Susan Domchek, MD, discusses the evolving treatment landscape for patients with <em>BRCA­</em>-related,<em> </em>metastatic breast cancer.
Susan Domchek, MD
Patients with hereditaryBRCA-related breast cancer may have new treatment options in the near future, according to new findings presented at the 2017 San Antonio Breast Cancer Symposium (SABCS).1
In results from the phase II MEDIOLA trial, the PARP inhibitor olaparib (Lynparza) in combination with durvalumab (Imfinzi), an immunotherapy agent, demonstrated an 80% disease control rate at 12 weeks for pretreated patients withBRCA1/2-mutated, HER2-negative metastatic breast cancer. Olaparib was recently approved by the FDA as a single-agent therapy for the treatment of patients with germlineBRCA-positive, metastatic breast cancer. This approval was based on results from the phase III OlympiaAD trial (NCT02000622).2
During an interview withTargeted Oncologyat SABCS, Susan Domchek, MD, executive director of the Basser Center for BRCA at Penn Medicine’s Abramson Cancer Center, discussed the evolving treatment landscape for patients withBRCA­-related,metastatic breast cancer.
TARGETED ONCOLOGY:Can you provide an overview of the MEDIOLA trial?
Domchek:The MEDIOLA trial is a study ofBRCA1andBRCA2mutation carriers. Here, we are presenting the data on those individuals with metastatic breast cancer. Twenty-five patients received olaparib (Lynparza), which is a PARP inhibitor, and durvalumab, which is a type of immunotherapy drug.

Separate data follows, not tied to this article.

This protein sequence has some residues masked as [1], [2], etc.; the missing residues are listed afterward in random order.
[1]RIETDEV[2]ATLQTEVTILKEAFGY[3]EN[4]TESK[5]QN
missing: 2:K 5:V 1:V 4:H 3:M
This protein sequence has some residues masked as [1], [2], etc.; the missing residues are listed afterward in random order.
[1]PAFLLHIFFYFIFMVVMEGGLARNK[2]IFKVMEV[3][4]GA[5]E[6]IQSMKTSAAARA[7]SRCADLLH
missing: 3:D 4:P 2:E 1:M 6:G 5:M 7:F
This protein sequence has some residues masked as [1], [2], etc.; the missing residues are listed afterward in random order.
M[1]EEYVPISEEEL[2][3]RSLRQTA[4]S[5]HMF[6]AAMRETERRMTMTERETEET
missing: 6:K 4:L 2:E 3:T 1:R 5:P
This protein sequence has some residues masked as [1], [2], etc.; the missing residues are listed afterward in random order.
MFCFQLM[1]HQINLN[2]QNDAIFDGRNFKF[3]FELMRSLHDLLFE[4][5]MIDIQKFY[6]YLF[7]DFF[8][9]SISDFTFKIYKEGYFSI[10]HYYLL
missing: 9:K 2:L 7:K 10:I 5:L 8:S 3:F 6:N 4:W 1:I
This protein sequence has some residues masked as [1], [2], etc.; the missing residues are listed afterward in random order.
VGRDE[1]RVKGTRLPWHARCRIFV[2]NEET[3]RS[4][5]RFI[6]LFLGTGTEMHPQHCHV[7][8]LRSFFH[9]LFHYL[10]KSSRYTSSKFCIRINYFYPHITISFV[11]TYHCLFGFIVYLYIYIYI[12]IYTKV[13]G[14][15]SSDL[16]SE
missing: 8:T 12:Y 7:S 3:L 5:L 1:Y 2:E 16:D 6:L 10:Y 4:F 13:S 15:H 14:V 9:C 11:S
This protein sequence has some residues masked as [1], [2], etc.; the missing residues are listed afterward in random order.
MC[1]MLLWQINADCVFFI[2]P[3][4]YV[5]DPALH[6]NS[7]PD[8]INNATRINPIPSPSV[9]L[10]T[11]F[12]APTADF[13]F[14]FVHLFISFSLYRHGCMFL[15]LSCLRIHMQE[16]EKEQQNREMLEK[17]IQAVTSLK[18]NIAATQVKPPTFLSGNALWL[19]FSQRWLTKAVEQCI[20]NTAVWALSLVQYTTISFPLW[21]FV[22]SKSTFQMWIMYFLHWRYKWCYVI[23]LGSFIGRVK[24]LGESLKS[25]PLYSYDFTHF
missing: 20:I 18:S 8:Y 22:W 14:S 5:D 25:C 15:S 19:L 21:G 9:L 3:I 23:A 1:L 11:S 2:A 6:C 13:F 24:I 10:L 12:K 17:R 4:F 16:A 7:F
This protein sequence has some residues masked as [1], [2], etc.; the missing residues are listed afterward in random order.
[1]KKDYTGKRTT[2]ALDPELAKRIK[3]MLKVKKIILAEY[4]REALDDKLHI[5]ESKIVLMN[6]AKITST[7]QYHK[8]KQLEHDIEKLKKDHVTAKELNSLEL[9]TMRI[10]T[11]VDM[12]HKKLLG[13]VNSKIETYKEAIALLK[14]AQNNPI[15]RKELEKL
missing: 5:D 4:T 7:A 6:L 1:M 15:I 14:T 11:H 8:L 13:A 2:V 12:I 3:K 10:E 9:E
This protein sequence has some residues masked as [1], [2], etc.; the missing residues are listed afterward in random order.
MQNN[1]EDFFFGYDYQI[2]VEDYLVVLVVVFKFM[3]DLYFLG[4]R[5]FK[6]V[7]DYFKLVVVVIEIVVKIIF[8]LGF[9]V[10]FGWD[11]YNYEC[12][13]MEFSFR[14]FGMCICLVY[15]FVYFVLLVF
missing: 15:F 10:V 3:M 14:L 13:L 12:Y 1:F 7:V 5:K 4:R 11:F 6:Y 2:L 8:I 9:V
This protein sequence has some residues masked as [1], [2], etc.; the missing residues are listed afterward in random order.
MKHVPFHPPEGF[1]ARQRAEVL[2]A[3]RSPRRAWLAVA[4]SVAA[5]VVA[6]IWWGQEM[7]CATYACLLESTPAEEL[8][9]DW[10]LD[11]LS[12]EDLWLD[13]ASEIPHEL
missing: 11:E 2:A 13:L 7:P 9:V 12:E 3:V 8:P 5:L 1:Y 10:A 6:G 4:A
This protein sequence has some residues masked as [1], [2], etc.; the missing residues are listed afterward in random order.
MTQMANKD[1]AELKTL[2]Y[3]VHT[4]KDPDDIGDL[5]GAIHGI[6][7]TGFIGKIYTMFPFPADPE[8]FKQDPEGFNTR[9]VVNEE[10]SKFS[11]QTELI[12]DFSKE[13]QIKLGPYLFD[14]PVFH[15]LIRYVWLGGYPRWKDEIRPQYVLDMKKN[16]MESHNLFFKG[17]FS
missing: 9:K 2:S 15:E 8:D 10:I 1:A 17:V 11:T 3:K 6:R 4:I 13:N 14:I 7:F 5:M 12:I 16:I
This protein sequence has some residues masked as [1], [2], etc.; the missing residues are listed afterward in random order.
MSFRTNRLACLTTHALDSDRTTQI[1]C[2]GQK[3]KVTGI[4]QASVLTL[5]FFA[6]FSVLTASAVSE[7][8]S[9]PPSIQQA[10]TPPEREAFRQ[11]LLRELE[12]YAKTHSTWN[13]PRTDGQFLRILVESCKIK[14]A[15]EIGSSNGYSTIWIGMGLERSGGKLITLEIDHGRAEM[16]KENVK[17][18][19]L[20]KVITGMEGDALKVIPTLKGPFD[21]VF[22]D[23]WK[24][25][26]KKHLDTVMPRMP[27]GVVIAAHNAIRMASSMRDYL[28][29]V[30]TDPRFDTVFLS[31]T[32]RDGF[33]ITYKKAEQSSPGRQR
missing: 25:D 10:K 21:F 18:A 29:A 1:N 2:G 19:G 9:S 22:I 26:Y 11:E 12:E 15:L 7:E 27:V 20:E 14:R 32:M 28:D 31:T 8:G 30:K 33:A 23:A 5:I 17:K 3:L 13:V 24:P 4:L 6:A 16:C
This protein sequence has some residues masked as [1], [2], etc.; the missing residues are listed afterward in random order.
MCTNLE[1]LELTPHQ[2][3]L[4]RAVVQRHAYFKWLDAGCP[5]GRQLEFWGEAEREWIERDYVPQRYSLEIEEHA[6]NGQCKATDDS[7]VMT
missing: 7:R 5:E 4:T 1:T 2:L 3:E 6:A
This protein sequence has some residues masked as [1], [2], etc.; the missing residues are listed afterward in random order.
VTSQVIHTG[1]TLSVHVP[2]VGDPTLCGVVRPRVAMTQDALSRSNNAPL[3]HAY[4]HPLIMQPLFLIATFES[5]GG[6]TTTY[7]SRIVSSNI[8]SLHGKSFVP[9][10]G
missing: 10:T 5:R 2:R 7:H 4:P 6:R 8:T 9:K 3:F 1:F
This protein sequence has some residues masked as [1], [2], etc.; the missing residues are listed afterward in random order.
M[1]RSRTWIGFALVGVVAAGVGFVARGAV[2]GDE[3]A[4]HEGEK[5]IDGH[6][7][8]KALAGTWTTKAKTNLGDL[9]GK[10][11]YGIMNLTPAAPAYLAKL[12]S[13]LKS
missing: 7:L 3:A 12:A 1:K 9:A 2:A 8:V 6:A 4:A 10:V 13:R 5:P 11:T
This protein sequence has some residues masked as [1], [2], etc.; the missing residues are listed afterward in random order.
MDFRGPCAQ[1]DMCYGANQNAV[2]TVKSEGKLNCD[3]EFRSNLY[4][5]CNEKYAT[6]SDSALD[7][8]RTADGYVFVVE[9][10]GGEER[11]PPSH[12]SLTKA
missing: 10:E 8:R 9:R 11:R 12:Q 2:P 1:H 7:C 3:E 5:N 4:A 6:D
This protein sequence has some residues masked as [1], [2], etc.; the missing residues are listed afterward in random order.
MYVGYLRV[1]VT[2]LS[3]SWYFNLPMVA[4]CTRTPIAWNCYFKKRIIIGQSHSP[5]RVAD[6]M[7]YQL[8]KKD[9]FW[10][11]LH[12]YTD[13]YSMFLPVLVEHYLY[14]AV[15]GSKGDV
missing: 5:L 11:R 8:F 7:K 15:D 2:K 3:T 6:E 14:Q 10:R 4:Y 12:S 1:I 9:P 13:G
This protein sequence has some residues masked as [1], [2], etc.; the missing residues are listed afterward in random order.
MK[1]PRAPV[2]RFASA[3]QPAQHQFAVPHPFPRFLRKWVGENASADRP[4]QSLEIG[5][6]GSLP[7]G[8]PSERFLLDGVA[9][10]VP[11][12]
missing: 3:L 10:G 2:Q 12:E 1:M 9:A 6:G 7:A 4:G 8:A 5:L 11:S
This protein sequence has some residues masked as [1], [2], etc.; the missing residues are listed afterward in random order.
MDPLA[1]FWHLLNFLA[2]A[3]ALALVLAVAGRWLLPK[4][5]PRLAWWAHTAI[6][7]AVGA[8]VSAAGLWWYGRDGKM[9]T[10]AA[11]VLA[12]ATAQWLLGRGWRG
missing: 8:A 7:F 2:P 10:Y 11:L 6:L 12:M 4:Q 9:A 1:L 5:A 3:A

TARGETED ONCOLOGY: What were the results of the study?
Domchek:In the first 25 patients in this study, there was an 80% clinical benefit rate at 12 weeks. This suggests that this may be an active and important combination in this group of patients. What we don't know is how much the immune agent enhances the benefit of the olaparib, because we do know that olaparib can be an effective drug in this particular patient population.
TARGETED ONCOLOGY:What was the toxicity profile?
Domchek:The good news is that the toxicity profile was not changed based on what we know of each of those agents independently. One of the other pieces of work that I'm presenting at SABCS is looking at the tolerability of olaparib in individuals withBRCA1/2mutations. The toxicity profile is very well established. There is some initial nausea that fades over time. There is also some anemia, which can be quite readily managed. In the MEDIOLA trial, with the addition of durvalumab, we didn't see any enhanced toxicity of the olaparib and we saw the expected toxicities of an immune agent.
TARGETED ONCOLOGY:Is there further research you would like to see done on this topic?
Domchek:What we really need to understand are the predictors for response to these sorts of combinations. We need to know whether or not we get a more prolonged response as a benefit of combining the two. Meaning that the response we get from olaparib is now extended because we have also added this immune agent. We would really like to know more about the correlative science, whether or not there are pretreatment predictors that can help us figure this out. We haven't really gotten to that yet.
TARGETED ONCOLOGY:Where are we currently regarding biomarkers and predicting response to different agents?
Domchek:What we know in breast cancer, particularly in metastatic breast cancer, is that knowledge of estrogen receptor status can help determine certain types of treatment. Patients with HER2 + disease get other types of treatment. What has been really exciting this year is that knowledgeBRCA1/2mutations can put you in a different direction. There are a lot of other promising biomarkers and promising drugs that are out there, and we look forward to them being in the clinics so that we can use them.